The good smell of old clothes; and other such
The comfortable smell of friendly fingers,
Hair’s fragrance, and the musty reek that lingers
About dead leaves and last year’s ferns…
And thousand other throng to me! Royal flames;
Sweet water’s dimpling laugh from tap or spring;
Holes in the ground; and voices that do sing;
Voices in laughter, too; and body’s pain,
Soon turned to peace; and the deep-panting train;
Firm sands; the little dulling edge of foam
That browns and dwindles as the wave goes home;
And washen stones, gay for an hour; the cold
Graveness of iron; moist black earthen mould;
Sleep; and high places; footprints in the dew;
And oaks; and brown horse-chestnuts, glossy-new;
And new-peeled sticks; and shining pools on grass;
All these have been my loves. And these shall pass…
Let us feel challenged to come up with a list of this many things we love, — anything lovely, or comforting, or delicious; things mysterious, distant, gone; things made by human hands, or by the hand of God; thoughts and imaginations, fragrances and friendships, fun and flatteries. What do we love about being here, now?
Then let us contemplate the things above. We Christians have a great deal to be grateful for beyond our creation and the creation of our home-away-from-home. We have the free gift of salvation – note the word free. “Believe on the Lord Jesus Christ and thou shalt be saved.” Just “believe.” Is Jesus Christ God? Is He also man? Did He successfully pay for all the sins of the whole world? Did He rise from the dead? If you answer yes to these questions, you believe and I’ll see you in heaven someday.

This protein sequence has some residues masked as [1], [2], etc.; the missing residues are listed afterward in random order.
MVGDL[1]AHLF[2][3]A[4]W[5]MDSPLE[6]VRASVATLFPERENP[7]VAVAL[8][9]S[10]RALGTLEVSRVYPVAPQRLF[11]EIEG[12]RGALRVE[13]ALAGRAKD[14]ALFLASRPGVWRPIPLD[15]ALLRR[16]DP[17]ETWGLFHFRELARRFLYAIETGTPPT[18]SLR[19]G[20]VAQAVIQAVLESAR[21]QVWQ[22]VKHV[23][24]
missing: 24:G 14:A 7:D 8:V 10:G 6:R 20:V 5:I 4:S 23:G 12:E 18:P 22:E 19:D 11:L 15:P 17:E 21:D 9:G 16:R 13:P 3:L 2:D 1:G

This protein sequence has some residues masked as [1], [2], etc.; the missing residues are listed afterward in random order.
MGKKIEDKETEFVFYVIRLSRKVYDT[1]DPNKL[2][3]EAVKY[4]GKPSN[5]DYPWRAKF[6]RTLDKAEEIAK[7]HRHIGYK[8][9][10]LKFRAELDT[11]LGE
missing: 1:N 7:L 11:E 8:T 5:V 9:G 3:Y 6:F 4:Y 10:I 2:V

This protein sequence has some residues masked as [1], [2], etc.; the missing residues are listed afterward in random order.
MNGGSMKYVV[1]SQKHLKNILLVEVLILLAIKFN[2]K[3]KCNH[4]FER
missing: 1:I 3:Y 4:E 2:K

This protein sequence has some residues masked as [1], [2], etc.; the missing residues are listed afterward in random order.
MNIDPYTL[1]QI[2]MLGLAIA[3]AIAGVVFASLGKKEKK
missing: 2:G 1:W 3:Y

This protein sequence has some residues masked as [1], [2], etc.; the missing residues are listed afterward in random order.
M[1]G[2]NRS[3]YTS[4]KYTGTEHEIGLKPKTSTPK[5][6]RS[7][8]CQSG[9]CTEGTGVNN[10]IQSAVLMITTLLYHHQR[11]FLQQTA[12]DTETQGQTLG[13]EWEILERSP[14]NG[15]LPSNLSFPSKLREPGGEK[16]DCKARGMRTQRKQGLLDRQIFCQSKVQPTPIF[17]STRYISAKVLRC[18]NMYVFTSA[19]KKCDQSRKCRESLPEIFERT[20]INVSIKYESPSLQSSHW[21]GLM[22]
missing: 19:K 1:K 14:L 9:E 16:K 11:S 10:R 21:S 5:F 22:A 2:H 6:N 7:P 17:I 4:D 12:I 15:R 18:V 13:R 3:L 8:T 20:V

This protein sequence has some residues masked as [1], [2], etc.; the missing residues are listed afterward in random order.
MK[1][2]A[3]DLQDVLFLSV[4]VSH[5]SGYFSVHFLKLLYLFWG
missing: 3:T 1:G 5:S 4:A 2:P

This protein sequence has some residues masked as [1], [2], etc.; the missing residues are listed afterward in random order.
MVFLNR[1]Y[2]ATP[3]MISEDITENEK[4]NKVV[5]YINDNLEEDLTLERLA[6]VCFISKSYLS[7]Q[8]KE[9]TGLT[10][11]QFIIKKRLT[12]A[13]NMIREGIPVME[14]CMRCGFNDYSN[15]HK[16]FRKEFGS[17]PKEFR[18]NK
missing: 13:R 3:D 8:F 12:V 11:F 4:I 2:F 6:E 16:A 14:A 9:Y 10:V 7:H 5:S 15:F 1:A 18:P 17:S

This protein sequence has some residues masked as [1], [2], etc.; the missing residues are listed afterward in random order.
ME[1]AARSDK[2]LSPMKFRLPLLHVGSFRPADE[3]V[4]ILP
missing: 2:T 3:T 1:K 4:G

So, we have the love of God to be thankful for, and then the lovely people and loving pets, and the love God has taught us to feel for the unlovely.
We will gather with family this week, as we have our whole lives, and remember those who have gone on and celebrate the living loves of our lives. We will break bread, as a nation, in the company of those who matter the most to us – let us fully appreciate that blessing.
We have the Word of God to be thankful for – in fact, we have language in general for which to give thanks; it makes all things possible. We have our guardian angels for which to be grateful; I know I wear mine out – the narrowly avoided collision, the bad fall that miraculously causes no injury, the sudden awareness of danger.
And we have purpose. For that I am most thoroughly thankful. So many of us live in this frightening and difficult world without any idea of why we’re here. As a Christian I know that each day I wake what I do will in some small way matter, that my simplest daily activities are worth doing and doing well. It brings me joy to know that. It brings me joy to write this, to know I can, to know you will take the time to read it.
In fact, all that I’ve mentioned here gives me joy and for that I am filled with gratitude and praise.
Let all things now living, a song of thanksgiving
To God the creator triumphantly raise.
Deana Chadwell blogs at ASingleWindow.com and is a writing and speech professor at Pacific Bible College in Southern Oregon.